My Math Forum Fraction addition-where is the hole?

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 January 31st, 2007, 05:32 AM #1 Senior Member   Joined: Jan 2007 From: India Posts: 161 Thanks: 0 Fraction addition-where is the hole? One of my students asked me why, when adding fractions, we can't just add the numerators and denominators, and he used this as his example: "In the first game of a double-header, Joe gets 1 hit in 3 at bats. In the second game, he gets 2 hits in 5 at bats. That's 3 hits in 8 at bats, and 1/3 + 2/5 = 3/8." I know this isn't right, but I'm not sure how to explain why. Help!
 January 31st, 2007, 08:41 AM #2 Senior Member   Joined: Dec 2006 Posts: 1,111 Thanks: 0 If you're a teacher and can't explain why we add two simple fractions in a certain fashion , you've got some problems. 1/3 + 2/5 = 11/15 The reason is simple: 1/3=5/15 2/5=6/15 You can't add two fractions that don't have the same denominator, for the reason that they aren't the same thing. 1+2 just doesn't ever equal 4. Just cut up a pizza to represent this problem, and the reason becomes clear. 1/3 + 2/5 can never equal 3/8, it's impossible. The rules for adding fractions just reflect this.
 January 31st, 2007, 12:09 PM #3 Global Moderator   Joined: Dec 2006 Posts: 20,098 Thanks: 1905 Simply adding the numerators and denominators would lead to, for example, 1/2 + 0/2 = 1/4. Clearly, such a method has major limitations, even if not termed "addition".
 January 31st, 2007, 03:03 PM #4 Member   Joined: Nov 2006 From: Norway Posts: 33 Thanks: 0 Here's why Let's change the numbers. (I know nothing about baseball, so forgive me if the numbers are unrealistic.) In the first game Joe gets 1 hit in 2 at bats. In the second game the same happens. So the hit rate is 1/2 in the first game, in the second game, and over all. We see that the over all hit rate is not the same as the sum of the two, since the sum of two halves is 1.
 January 31st, 2007, 04:55 PM #5 Global Moderator   Joined: Dec 2006 Posts: 20,098 Thanks: 1905 See http://en.wikipedia.org/wiki/Farey_sequence for an example where fractions are combined as described above. It's not called addition, of course, but the mathematics is entertaining.
 January 31st, 2007, 08:07 PM #6 Senior Member   Joined: Jan 2007 From: India Posts: 161 Thanks: 0 ---------clarification--------- come on guys ... i know all those silly fraction addition rules wat i am askin is that, wat is wrong in my student's interpretation of 1/3 + 2/5 = 3/8 in the given example?? I am askin y is that 3/8 seems to b correct here since he has totally hit 3 shots out of 8 which is indeed correct!! Also wat is the significance of 3/8 in this context (and not in pizza problems to understand addition) and also wat is the meaning of 11/15 in this context. Hope u guys understand me.. else will try to elobarate stil ... thx
 January 31st, 2007, 09:02 PM #7 Global Moderator   Joined: Dec 2006 Posts: 20,098 Thanks: 1905 It's not that your student is wrong; rather, it's that his way of combining fractions doesn't deserve to be called addition. The fact that it involves adding doesn't imply that the overall effect is simple addition of fractions, which has already been defined in a different way. Mathematics allows you to define your own way of combining values to suit the problem at hand. When you want to combine scores of the type you mentioned, the appropriate operation isn't simple addition.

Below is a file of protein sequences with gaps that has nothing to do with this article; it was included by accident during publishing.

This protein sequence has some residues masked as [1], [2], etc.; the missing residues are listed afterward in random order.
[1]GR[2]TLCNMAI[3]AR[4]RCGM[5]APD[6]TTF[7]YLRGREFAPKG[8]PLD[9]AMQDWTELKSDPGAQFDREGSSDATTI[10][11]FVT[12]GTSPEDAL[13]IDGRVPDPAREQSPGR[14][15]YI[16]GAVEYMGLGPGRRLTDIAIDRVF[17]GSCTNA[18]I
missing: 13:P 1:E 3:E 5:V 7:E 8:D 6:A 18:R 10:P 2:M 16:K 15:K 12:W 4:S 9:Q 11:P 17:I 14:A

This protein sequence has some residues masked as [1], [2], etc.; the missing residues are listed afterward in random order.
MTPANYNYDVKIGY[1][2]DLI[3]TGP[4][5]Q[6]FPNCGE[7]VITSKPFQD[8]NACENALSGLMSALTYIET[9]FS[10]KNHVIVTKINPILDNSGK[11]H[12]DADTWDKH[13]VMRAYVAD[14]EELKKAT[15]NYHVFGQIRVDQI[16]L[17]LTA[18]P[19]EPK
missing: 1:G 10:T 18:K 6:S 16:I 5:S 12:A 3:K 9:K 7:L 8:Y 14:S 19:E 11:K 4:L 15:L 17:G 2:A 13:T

January 31st, 2007, 09:24 PM #8 Senior Member   Joined: Jan 2007 From: India Posts: 161 Thanks: 0 ---skip jack------- hi skipjack, i too fully agree and feel that the way of combinin/addin of the scores in that particular way isn't correct ... then i wan to know wat does that operation mean in the given context ! bcoz even in all kinds of paradox,fallacies there wil b a mistake(like divide be 0 etc.) , then wat is the mistake if any here ?? hope u get me .. arun
 February 1st, 2007, 05:41 AM #9 Global Moderator   Joined: Dec 2006 Posts: 20,098 Thanks: 1905 In each game, the fraction gives the proportion of Joe's attempts that are hits. Such a proportion could be called a success rate. Joe can use these proportions to calculate the correct corresponding proportion for the two games combined, provided that he retains the original numerators and denominators and separately adds the numerators and denominators as described. The method works, but there is no reason to call it addition. When, in contrast, one simply adds proportions using normal addition, one is always trying to calculate a total quantity rather than an overall proportion and the proportions added must relate to equal quantities. If you knew only that in the first game 1/3 of Joe's attempts were hits and in the second game 2/5 of Joe's attempts were hits, but didn't know how many attempts Joe made in each game, you wouldn't have enough information to be able to find either Joe's overall success rate or his total number of hits, so any method of combining the proportions would be incorrect.
February 1st, 2007, 05:47 AM   #10
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Quote:
 come on guys ... i know all those silly fraction addition rules
Oh, I'm sure you probably know all those fraction addition rules better than I do, but I just couldn't resist ...

Here's the difference between your fraction addition method and your student's addition method, rephrased to make it easier to understand than the ball problem:

1 out of 3 pieces of a pie were eaten and then 2 out of 5 pieces of another pie were eaten. What fraction of a pie was eaten?

1/3 + 2/5 = 11/15

1 out of 3 pieces of a pie were eaten and then 2 out of 5 pieces of another pie were eaten. What fraction of the number of pieces of pie were eaten?

(1+2)/(3 + 5)= 3/8

Hope this helps.

,

### adding fractions together over one hole what does it mean

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